Common Names: Golden Buttons, Bitter Buttons, Parsley Fern, Stinking Willy
This hardy perennial is native to Europe and Asia, but has since naturalize
elsewhere. It derives its name from the Greek athanasia, which means immortality.
In ancient times, tansy would be rubbed onto corpses and into embalming sheets
before burial to deter worms.
In folklore it is said that a fresh leaf of tansy can be placed inside of your shoes to
fevers, infections from the plague or even leg cramps.
Medicinal: Administered by a trained herbalist to expel roundworms and
threadworms.* Tansy tea can be used externally to treat scabies or can be used in
a compress on joints with rheumatism.*
*TANSY SHOULD ONLY BE TAKEN UNDER MEDICAL SUPERVISION. Due to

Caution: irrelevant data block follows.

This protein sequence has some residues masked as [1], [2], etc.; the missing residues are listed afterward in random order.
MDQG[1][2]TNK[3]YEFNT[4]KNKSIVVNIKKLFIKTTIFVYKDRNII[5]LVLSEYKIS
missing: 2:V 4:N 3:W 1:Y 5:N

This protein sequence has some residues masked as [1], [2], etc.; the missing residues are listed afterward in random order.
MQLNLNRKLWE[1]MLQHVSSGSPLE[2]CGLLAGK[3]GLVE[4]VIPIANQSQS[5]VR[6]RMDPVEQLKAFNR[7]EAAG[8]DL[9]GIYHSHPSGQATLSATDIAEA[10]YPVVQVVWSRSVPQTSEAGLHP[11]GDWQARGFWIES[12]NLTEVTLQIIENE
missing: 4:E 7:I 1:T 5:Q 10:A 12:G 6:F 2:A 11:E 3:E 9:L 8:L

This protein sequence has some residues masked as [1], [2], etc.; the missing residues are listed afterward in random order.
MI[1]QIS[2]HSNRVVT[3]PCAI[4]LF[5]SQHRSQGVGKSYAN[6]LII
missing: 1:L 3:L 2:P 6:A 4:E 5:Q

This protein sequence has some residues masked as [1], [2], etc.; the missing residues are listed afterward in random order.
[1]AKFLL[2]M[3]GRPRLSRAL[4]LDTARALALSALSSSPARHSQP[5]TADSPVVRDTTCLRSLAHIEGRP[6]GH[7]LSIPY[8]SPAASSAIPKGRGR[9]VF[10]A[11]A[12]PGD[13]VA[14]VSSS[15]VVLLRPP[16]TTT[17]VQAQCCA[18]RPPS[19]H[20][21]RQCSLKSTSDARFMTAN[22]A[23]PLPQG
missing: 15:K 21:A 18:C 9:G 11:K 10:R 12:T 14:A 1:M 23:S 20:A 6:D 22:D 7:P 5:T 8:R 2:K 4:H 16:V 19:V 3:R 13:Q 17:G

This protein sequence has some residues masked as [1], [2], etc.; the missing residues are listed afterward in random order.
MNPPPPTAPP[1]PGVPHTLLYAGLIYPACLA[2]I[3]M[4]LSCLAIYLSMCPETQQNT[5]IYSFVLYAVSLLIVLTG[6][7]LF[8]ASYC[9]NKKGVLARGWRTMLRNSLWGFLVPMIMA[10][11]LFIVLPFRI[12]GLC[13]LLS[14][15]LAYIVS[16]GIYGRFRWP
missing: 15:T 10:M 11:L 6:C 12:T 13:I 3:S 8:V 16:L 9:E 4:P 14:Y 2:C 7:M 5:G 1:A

the constituent thujone, it can create unpleasant side effects and potentially be
toxic; an overdoes can be fatal. Tansy should never be taken by those who are
Additional Uses: For cats and dogs to prevent fleas. Or hung up to deter flies or
spread around to deter ants and mice.
It can also produce a yellow or green dye.
Constituents: cineole and borneol; citric, butyric and oxalic acid, flavonoids, tannins, lipids, camphor, volatile oil
with thujone, bitter glycosides
Actions: anthelmintic, astringent, carminative, digestive, emmenogogue, tonic, vermifuge